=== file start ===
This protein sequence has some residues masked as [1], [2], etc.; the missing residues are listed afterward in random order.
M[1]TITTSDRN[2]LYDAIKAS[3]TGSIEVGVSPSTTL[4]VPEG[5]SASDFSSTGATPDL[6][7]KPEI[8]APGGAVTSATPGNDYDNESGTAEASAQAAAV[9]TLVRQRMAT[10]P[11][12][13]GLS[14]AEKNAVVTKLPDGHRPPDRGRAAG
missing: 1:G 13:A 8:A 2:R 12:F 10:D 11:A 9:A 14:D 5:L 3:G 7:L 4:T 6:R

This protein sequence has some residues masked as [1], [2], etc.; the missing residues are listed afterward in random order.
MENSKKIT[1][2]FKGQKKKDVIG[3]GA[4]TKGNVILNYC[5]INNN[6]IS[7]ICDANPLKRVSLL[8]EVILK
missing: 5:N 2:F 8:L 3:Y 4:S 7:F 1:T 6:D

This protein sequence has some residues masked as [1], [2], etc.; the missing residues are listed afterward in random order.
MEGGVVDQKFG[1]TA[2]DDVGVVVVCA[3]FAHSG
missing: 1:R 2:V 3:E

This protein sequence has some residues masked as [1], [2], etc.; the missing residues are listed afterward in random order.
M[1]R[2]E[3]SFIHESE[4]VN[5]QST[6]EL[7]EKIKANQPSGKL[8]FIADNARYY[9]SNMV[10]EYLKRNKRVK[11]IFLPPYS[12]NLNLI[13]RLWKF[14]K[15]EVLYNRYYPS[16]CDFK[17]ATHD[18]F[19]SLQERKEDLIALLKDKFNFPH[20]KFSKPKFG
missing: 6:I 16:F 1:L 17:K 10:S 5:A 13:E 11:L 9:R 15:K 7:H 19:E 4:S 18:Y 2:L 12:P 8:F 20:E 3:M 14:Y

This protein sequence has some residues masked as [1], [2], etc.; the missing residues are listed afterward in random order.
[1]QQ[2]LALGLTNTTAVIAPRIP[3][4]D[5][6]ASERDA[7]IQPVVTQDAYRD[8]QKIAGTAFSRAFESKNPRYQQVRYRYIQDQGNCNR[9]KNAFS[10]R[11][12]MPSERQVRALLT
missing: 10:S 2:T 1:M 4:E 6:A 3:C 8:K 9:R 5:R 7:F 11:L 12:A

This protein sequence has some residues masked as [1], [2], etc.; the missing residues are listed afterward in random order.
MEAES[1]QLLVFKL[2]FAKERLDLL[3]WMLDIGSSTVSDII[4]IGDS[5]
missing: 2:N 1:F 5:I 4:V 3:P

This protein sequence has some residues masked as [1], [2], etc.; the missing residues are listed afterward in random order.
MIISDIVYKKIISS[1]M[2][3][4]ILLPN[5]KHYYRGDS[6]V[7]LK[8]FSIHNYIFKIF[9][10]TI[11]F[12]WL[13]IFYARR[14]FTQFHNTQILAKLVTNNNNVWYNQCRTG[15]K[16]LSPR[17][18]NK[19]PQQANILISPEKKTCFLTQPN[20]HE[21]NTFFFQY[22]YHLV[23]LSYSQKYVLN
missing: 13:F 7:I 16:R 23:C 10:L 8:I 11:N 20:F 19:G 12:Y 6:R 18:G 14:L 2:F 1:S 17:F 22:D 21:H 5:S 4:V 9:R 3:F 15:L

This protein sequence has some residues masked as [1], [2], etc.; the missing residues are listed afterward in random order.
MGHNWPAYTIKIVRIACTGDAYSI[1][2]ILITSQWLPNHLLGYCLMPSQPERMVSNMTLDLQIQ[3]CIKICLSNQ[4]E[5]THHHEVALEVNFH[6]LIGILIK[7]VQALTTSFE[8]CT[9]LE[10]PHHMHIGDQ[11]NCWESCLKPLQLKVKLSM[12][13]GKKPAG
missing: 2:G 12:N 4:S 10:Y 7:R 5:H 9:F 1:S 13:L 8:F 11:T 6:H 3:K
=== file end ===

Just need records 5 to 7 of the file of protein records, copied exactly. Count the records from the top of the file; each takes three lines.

This protein sequence has some residues masked as [1], [2], etc.; the missing residues are listed afterward in random order.
[1]QQ[2]LALGLTNTTAVIAPRIP[3][4]D[5][6]ASERDA[7]IQPVVTQDAYRD[8]QKIAGTAFSRAFESKNPRYQQVRYRYIQDQGNCNR[9]KNAFS[10]R[11][12]MPSERQVRALLT
missing: 10:S 2:T 1:M 4:E 6:A 3:C 8:K 9:R 5:R 7:F 11:L 12:A

This protein sequence has some residues masked as [1], [2], etc.; the missing residues are listed afterward in random order.
MEAES[1]QLLVFKL[2]FAKERLDLL[3]WMLDIGSSTVSDII[4]IGDS[5]
missing: 2:N 1:F 5:I 4:V 3:P

This protein sequence has some residues masked as [1], [2], etc.; the missing residues are listed afterward in random order.
MIISDIVYKKIISS[1]M[2][3][4]ILLPN[5]KHYYRGDS[6]V[7]LK[8]FSIHNYIFKIF[9][10]TI[11]F[12]WL[13]IFYARR[14]FTQFHNTQILAKLVTNNNNVWYNQCRTG[15]K[16]LSPR[17][18]NK[19]PQQANILISPEKKTCFLTQPN[20]HE[21]NTFFFQY[22]YHLV[23]LSYSQKYVLN
missing: 13:F 7:I 16:R 23:C 10:L 8:I 11:N 20:F 19:G 12:Y 6:R 18:G 14:L 2:F 1:S 17:F 22:D 21:H 5:S 4:V 9:R 3:F 15:L